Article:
Narrator and point of view

The short story “The Abortion” by Alice Walker is a third-person account. The narrator is external to the plot and uses the perspective of the characters to convey the events. Most of the narration is built on Imani’s perspective: “In fairness to him, she had to admit he asked her if she thought she was well enough to go. But even to be asked annoyed her.”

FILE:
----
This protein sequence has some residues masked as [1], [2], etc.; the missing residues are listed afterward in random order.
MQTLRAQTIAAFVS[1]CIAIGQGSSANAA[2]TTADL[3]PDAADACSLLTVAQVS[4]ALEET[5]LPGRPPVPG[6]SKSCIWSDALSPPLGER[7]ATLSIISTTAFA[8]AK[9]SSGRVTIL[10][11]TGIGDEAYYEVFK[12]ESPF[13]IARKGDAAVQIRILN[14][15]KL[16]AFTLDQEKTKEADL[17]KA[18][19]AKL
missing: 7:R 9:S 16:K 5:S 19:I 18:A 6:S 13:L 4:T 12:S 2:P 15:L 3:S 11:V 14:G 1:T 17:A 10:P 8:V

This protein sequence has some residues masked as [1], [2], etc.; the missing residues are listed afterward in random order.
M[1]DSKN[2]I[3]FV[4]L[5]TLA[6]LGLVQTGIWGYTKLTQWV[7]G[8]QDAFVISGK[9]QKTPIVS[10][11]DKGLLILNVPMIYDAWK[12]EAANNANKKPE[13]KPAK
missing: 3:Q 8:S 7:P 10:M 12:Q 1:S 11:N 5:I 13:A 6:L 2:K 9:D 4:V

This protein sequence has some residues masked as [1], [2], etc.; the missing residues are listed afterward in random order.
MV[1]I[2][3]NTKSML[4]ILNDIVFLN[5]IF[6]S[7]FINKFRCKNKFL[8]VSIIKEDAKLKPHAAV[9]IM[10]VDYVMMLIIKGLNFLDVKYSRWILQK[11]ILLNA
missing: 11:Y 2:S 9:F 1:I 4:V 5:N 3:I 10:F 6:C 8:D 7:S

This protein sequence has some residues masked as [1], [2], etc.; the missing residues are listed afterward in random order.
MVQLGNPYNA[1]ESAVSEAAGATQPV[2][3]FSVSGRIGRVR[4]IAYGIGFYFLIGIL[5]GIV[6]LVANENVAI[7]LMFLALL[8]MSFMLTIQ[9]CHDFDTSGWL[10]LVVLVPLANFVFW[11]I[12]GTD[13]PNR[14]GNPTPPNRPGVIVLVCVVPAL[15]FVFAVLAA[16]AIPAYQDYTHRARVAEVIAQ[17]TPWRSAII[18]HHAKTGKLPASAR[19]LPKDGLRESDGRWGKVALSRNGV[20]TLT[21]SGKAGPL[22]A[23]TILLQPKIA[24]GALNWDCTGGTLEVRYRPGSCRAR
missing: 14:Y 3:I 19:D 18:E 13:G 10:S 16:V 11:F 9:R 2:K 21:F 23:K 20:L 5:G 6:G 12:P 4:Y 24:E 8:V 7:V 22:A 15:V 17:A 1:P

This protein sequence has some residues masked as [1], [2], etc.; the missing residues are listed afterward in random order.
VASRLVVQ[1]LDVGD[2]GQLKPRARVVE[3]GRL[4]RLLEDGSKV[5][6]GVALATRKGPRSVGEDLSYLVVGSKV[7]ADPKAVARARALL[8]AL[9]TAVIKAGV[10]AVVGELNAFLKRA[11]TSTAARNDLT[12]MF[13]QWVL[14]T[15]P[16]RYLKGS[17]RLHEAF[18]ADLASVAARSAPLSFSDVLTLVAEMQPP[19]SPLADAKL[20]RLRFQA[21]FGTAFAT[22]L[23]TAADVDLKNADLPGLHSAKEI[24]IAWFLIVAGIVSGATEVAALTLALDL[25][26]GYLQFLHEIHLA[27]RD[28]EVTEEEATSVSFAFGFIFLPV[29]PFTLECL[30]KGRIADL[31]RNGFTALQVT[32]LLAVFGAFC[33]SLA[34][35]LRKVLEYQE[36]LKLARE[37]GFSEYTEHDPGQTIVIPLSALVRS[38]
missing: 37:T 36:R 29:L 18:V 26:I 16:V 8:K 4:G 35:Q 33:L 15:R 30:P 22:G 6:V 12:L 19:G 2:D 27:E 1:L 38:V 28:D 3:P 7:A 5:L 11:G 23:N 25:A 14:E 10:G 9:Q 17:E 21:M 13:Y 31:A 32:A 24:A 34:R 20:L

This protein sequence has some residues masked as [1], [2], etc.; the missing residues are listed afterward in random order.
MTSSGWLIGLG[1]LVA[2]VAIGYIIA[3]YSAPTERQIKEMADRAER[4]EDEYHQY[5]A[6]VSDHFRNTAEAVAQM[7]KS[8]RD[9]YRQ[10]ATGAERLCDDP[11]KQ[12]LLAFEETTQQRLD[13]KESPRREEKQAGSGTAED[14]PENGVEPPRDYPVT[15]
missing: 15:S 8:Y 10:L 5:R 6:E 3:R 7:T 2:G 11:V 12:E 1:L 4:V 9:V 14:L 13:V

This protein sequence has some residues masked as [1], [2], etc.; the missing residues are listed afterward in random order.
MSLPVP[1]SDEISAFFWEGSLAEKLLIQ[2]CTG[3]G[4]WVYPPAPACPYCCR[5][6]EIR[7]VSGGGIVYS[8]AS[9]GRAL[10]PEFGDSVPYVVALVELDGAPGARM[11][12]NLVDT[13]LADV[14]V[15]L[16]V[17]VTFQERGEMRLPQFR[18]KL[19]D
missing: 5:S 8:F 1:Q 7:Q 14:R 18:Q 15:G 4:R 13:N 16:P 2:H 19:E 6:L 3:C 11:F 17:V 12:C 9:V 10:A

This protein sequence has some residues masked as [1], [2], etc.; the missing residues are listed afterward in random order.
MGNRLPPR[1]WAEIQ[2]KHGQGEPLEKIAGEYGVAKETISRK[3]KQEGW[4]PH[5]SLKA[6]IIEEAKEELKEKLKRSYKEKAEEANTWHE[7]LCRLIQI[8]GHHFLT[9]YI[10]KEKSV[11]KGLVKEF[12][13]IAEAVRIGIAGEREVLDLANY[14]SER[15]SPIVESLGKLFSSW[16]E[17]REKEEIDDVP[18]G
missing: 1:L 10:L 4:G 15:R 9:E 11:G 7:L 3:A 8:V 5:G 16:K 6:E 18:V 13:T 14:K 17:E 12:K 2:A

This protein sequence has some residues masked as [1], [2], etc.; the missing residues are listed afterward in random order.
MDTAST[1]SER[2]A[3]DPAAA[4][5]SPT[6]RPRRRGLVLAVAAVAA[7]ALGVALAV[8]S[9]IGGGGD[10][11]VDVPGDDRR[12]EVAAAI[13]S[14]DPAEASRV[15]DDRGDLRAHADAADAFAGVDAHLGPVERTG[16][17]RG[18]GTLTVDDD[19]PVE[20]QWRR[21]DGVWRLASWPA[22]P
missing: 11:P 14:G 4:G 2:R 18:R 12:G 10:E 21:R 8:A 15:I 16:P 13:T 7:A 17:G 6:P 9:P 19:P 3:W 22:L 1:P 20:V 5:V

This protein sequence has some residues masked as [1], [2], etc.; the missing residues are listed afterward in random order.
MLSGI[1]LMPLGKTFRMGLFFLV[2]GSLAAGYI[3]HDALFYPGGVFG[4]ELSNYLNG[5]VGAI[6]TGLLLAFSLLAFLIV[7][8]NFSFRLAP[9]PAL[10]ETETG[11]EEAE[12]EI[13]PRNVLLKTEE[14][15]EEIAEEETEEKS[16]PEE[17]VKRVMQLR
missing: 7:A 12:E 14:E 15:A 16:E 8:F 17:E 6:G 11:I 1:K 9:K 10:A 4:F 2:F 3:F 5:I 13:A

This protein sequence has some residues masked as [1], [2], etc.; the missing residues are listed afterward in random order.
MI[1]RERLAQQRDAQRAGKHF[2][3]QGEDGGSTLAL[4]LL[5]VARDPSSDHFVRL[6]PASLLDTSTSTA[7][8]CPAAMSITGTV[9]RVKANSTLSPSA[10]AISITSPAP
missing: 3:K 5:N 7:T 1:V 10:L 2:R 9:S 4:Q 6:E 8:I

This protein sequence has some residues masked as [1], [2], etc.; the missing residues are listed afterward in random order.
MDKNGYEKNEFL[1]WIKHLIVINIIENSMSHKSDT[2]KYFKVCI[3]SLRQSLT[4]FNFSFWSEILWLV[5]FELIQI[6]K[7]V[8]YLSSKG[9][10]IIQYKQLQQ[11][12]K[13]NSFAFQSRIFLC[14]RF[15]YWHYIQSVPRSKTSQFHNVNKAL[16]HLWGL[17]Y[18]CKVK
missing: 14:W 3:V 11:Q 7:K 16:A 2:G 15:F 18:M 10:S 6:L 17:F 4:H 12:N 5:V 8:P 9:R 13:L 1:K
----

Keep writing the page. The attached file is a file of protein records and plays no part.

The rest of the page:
This suggests a limited-knowledge approach to the plot. We only know what Imani knows and observes. However, at the end of the text, the narrator conveys both Imani and Clarence’s points of view, combining them: “Each of them almost recalled out loud that about this time of the year their aborted child would have been (…) each wanted to think aloud that the marriage would have deteriorated ...

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